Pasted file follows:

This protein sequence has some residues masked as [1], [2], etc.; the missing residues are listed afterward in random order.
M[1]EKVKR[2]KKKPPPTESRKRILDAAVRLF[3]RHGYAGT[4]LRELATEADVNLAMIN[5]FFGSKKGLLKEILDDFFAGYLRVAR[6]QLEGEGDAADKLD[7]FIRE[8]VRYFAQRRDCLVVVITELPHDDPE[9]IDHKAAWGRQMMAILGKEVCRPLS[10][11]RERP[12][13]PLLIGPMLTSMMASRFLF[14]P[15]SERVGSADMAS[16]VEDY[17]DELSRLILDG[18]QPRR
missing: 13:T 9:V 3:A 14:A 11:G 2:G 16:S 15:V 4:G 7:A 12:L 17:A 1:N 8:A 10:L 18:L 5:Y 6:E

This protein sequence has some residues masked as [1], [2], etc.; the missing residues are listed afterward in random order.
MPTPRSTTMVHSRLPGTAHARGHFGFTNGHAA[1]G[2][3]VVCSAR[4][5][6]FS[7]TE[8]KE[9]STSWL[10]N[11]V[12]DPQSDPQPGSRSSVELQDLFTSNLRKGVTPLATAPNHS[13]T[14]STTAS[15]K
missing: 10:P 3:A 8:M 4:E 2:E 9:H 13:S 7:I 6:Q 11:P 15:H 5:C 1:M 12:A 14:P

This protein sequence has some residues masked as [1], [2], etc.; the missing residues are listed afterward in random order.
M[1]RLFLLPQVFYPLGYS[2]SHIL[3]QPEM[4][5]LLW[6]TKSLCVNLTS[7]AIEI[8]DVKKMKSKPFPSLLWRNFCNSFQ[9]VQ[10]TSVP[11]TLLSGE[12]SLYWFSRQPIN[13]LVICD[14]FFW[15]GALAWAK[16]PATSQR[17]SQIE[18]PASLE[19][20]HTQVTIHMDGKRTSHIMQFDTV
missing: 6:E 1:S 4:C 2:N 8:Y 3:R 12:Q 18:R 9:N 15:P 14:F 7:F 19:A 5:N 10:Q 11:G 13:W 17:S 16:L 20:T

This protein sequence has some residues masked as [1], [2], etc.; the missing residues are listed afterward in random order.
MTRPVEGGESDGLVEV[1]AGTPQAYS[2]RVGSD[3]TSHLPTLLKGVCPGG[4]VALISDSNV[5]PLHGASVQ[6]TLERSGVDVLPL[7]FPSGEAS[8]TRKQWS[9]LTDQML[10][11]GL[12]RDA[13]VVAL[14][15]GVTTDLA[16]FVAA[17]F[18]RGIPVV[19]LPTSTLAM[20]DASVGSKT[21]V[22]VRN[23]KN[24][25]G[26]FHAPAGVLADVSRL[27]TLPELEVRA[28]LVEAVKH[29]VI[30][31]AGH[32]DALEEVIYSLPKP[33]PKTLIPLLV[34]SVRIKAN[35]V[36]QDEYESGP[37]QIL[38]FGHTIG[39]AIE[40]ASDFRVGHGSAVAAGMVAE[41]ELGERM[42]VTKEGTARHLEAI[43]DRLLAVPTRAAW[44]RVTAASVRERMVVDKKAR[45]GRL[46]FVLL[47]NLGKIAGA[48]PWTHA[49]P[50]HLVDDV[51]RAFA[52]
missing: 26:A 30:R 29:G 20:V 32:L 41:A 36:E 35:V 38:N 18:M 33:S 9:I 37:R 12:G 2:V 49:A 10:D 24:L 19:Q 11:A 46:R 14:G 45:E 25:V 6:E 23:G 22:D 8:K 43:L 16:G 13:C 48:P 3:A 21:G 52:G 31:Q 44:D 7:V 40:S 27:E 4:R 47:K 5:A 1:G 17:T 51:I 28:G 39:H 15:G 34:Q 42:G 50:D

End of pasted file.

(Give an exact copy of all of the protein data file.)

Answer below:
This protein sequence has some residues masked as [1], [2], etc.; the missing residues are listed afterward in random order.
M[1]EKVKR[2]KKKPPPTESRKRILDAAVRLF[3]RHGYAGT[4]LRELATEADVNLAMIN[5]FFGSKKGLLKEILDDFFAGYLRVAR[6]QLEGEGDAADKLD[7]FIRE[8]VRYFAQRRDCLVVVITELPHDDPE[9]IDHKAAWGRQMMAILGKEVCRPLS[10][11]RERP[12][13]PLLIGPMLTSMMASRFLF[14]P[15]SERVGSADMAS[16]VEDY[17]DELSRLILDG[18]QPRR
missing: 13:T 9:V 3:A 14:A 11:G 2:G 16:S 15:V 4:G 7:A 12:L 17:A 1:N 8:A 10:L 18:L 5:Y 6:E

This protein sequence has some residues masked as [1], [2], etc.; the missing residues are listed afterward in random order.
MPTPRSTTMVHSRLPGTAHARGHFGFTNGHAA[1]G[2][3]VVCSAR[4][5][6]FS[7]TE[8]KE[9]STSWL[10]N[11]V[12]DPQSDPQPGSRSSVELQDLFTSNLRKGVTPLATAPNHS[13]T[14]STTAS[15]K
missing: 10:P 3:A 8:M 4:E 2:E 9:H 13:S 7:I 6:Q 11:P 15:H 5:C 1:M 12:A 14:P

This protein sequence has some residues masked as [1], [2], etc.; the missing residues are listed afterward in random order.
M[1]RLFLLPQVFYPLGYS[2]SHIL[3]QPEM[4][5]LLW[6]TKSLCVNLTS[7]AIEI[8]DVKKMKSKPFPSLLWRNFCNSFQ[9]VQ[10]TSVP[11]TLLSGE[12]SLYWFSRQPIN[13]LVICD[14]FFW[15]GALAWAK[16]PATSQR[17]SQIE[18]PASLE[19][20]HTQVTIHMDGKRTSHIMQFDTV
missing: 6:E 1:S 4:C 2:N 8:Y 3:R 12:Q 18:R 9:N 15:P 14:F 7:F 19:A 5:N 10:Q 11:G 13:W 17:S 16:L 20:T

This protein sequence has some residues masked as [1], [2], etc.; the missing residues are listed afterward in random order.
MTRPVEGGESDGLVEV[1]AGTPQAYS[2]RVGSD[3]TSHLPTLLKGVCPGG[4]VALISDSNV[5]PLHGASVQ[6]TLERSGVDVLPL[7]FPSGEAS[8]TRKQWS[9]LTDQML[10][11]GL[12]RDA[13]VVAL[14][15]GVTTDLA[16]FVAA[17]F[18]RGIPVV[19]LPTSTLAM[20]DASVGSKT[21]V[22]VRN[23]KN[24][25]G[26]FHAPAGVLADVSRL[27]TLPELEVRA[28]LVEAVKH[29]VI[30][31]AGH[32]DALEEVIYSLPKP[33]PKTLIPLLV[34]SVRIKAN[35]V[36]QDEYESGP[37]QIL[38]FGHTIG[39]AIE[40]ASDFRVGHGSAVAAGMVAE[41]ELGERM[42]VTKEGTARHLEAI[43]DRLLAVPTRAAW[44]RVTAASVRERMVVDKKAR[45]GRL[46]FVLL[47]NLGKIAGA[48]PWTHA[49]P[50]HLVDDV[51]RAFA[52]
missing: 26:A 30:R 29:G 20:V 32:L 41:A 36:E 35:V 38:N 18:M 33:S 9:I 37:R 12:G 2:V 49:A 10:D 24:L 19:Q 11:A 46:R 14:G 45:E 25:V 6:E 23:G 22:D 8:K 43:L 16:G 13:C 48:P 3:A 21:G 52:G 31:Q 44:D 7:V 40:S 27:E 4:R 47:K 5:A 1:G 17:T 51:I 28:G 39:H 15:G 34:Q 42:G 50:D